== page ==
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WORLD POPULATION DAY, JULY 11

The United Nations has designated July 11 every year to be World Population Day (WPD). These year the WPD focus is on young people. United Nations defines young people as between the ages of 15 and 24.

Why was the focus on young people? According to United Nations Population Fund (UNFPA), there are about 1 billion adolescents who have or are about to enter their reproductive years. For all of them, it will be a critical time. For many, it may be fatal. Over 500,000 women die in pregnancy and childbirth each year; many of them are young girls. Today, 42 million people are living with HIV/AIDS. Half of all new HIV infections are among young people. Girls are at particular risk.

UNFPA work to ensure safe passage into adulthood for millions of young people. At the International Parliamentarians’ Conference (IPCI) in Ottawa, Canada elected representatives from 72 countries and territories pledged to save adolescents’ lives by giving them the education, opportunities and services that are vital for their health. They need supportive relationships and respect. In return, the world needs their active participation. This pledge is part of UNFPA’s mission: protect and empower the young to safeguard.

Adolescent Reproductive Health
Ignoring young people’s sexuality does not solve their problems. Among girls aged 15 to 19, 15 million give birth each year and 4 million undergo abortions – many unsafe. Only 17 percent of sexually active young people use contraceptives. With limited knowledge about their bodies, adolescents are vulnerable to sexually transmitted infections, substance abuse, exploitation and violence. Both girls and boys suffer when denied access to needed information and services. Gender has a major impact: 82 million girls in developing countries will be married before their 18th birthday. Early marriage often leads to early childbearing, which not only limits life opportunities but also carries serious health risks.

What can we do?

  • Protect and empower girls and boys before it is too late
  • Provide sexuality education
  • Delay marriage
  • Prevent unwanted pregnancies
  • Ensure affordable, accessible and youth-friendly services
  • Combat gender stereotypes
  • Treat pregnancy-related illness such as obstetric fistula
  • Establish national policies for youth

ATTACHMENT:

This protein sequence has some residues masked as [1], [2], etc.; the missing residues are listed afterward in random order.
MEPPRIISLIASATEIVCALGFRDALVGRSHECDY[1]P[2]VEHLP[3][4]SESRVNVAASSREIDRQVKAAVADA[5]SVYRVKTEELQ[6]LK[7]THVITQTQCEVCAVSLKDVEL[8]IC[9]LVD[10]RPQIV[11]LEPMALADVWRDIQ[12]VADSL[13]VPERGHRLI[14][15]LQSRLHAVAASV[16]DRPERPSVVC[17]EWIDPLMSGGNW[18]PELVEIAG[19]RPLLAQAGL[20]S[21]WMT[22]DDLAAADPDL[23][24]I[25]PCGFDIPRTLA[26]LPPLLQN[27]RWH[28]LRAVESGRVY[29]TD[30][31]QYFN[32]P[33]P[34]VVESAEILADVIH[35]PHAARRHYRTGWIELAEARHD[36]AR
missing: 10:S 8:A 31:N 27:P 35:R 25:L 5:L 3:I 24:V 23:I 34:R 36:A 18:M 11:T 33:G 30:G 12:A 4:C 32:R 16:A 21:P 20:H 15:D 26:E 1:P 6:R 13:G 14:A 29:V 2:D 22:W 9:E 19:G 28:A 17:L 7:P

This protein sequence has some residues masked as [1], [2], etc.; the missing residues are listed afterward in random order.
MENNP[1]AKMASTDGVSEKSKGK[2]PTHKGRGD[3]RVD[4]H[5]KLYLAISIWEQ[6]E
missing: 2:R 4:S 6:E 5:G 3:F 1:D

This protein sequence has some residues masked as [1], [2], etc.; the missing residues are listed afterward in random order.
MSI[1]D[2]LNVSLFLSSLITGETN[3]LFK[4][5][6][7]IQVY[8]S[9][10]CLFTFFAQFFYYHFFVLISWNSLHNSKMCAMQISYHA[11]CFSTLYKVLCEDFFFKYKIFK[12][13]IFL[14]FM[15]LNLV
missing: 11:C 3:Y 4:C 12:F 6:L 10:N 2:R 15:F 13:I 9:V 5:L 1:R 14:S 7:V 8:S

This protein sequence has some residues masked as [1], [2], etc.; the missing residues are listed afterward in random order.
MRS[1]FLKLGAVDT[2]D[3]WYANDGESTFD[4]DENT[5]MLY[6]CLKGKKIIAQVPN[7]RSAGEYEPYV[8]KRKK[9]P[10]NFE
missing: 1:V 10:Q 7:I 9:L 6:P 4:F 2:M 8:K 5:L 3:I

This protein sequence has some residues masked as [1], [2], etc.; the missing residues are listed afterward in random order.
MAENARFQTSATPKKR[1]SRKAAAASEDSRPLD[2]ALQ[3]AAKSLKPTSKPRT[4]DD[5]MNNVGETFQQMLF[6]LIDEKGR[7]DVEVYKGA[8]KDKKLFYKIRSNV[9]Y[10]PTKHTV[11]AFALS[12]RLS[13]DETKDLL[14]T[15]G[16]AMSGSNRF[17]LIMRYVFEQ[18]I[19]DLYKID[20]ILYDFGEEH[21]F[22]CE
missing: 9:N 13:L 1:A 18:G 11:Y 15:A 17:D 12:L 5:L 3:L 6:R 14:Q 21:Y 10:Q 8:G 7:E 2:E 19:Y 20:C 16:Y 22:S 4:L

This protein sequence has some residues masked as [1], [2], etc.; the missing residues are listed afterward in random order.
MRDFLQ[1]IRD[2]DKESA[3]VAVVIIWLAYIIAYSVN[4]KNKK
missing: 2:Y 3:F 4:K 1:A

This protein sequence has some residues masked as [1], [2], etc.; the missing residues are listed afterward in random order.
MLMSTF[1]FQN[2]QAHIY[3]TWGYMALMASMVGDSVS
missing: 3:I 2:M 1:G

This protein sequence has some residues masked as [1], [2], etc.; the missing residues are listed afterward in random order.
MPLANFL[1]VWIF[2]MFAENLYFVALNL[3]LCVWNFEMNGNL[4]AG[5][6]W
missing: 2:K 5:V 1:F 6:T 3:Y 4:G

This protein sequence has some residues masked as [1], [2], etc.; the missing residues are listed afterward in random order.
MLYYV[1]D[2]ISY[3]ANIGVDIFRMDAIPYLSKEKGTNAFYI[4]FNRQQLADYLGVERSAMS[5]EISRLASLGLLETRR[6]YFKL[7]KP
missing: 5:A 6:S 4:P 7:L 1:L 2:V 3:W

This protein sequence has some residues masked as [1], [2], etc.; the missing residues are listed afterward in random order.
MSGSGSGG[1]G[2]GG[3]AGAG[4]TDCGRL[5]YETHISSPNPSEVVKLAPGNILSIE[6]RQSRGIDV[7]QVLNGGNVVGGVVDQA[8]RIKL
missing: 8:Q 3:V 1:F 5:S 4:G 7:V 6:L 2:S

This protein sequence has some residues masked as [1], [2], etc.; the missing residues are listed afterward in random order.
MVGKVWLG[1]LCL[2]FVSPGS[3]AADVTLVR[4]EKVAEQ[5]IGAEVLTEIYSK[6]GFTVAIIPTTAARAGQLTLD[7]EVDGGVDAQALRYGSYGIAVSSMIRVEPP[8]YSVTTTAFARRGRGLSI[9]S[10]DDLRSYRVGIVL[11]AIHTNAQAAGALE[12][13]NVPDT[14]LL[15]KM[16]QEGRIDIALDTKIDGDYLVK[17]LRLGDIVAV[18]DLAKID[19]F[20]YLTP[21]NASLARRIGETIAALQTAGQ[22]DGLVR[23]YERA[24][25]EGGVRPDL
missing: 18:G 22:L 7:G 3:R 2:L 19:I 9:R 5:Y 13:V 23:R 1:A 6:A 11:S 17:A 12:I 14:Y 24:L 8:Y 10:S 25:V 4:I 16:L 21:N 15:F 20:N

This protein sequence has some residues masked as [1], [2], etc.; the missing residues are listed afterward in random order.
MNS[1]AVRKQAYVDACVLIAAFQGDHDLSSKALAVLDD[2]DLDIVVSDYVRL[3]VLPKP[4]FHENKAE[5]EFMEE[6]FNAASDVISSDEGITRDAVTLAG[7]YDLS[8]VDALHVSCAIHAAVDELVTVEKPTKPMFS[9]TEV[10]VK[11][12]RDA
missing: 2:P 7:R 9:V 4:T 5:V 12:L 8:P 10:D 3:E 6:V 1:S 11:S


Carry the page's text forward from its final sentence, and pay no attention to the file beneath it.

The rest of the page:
• Conduct better research
  • Raise awareness of the dangers of early childbirth
  • Protect adolescents at greater risk because they are female, poor, refugees, living on the streets, out of school or otherwise vulnerable


HIV/AIDS and Young People
HIV/AIDS can be stopped – and can only be stopped – by educating, empowering and mobilizing young people. The life skills that enable young people to avoid unwanted pregnancy and sexually transmitted infections are, in the era of HIV/AIDS, a matter of life and death. Every day, HIV infects nearly 6,000 young people. Half of all new infections occur among young people aged 15 to 24. Young women and adolescent girls are highly vulnerable. We know that prevention works: trends are reversing where national programmes aim to prevent infection among young people.

What can we do?

  • At different ages and stages, advocate abstinence to delay the start of sexual activity, being faithful in sexual relationships and, for sexually active young people, correct and consistent use of male and female condoms
  • Support sexuality and HIV/AIDS education
  • Safeguard young people’s human rights
  • Welcome actions by young people to mobilize their peers, families, communities and governments
  • Ensure access to voluntary testing, counselling and early treatment
  • Involve boys and men in ending violence against women and protecting their sexual partners from infection

Involve Young People in Planning and Producing Events for World Population Day on 11 July 2003and throughout the years.

  • Engage artists, writers, actors, painters and musicians to work together with young people in creating messages for the day.
  • Organize public contests for the best posters, essays, songs, speeches, plays, poems, slogans and artwork about young people and reproductive health. Offer prizes or publication and arrange local media coverage.
  • Hold workshops, debates, lectures, seminars, round table discussions and press conferences.
  • Write case studies and examples that tell the story of a person or programme. Use quotes, set the scene, describe the people and the process. Work with journalists to create special materials or supplements for newspaper and magazines.
  • Produce programmes for radio, television and film.
  • Share information and link to the UNFPA web site (www.unfpa.org).
  • Encourage discussions among young people inside and outside school.

Real success stories inspire action. UNFPA is collecting summaries of reproductive health activities showing positive results, whether implemented with governments, NGO’s schools, community groups or individuals. Please write up your experiences and send them to dungus@unfpa.org or to this address: United Nations Population Fund Information Executive Board and Resource Mobilization Division 220 East 42nd Street, New York, NY 10017, USA Telephone: +1 (212) 297 5020 Facsimile: +1 (212) 557 6416 Web site: www.unfpa.org

rammes are frequently conducted for young people.

Along with UNFPA, FFPAM also put great emphasis on the empowerment of young people in sexual reproductive health and rights. Youth Centre, Youth Friendly Clinic, skills building workshop and area related programmes are frequently conducted for young people.




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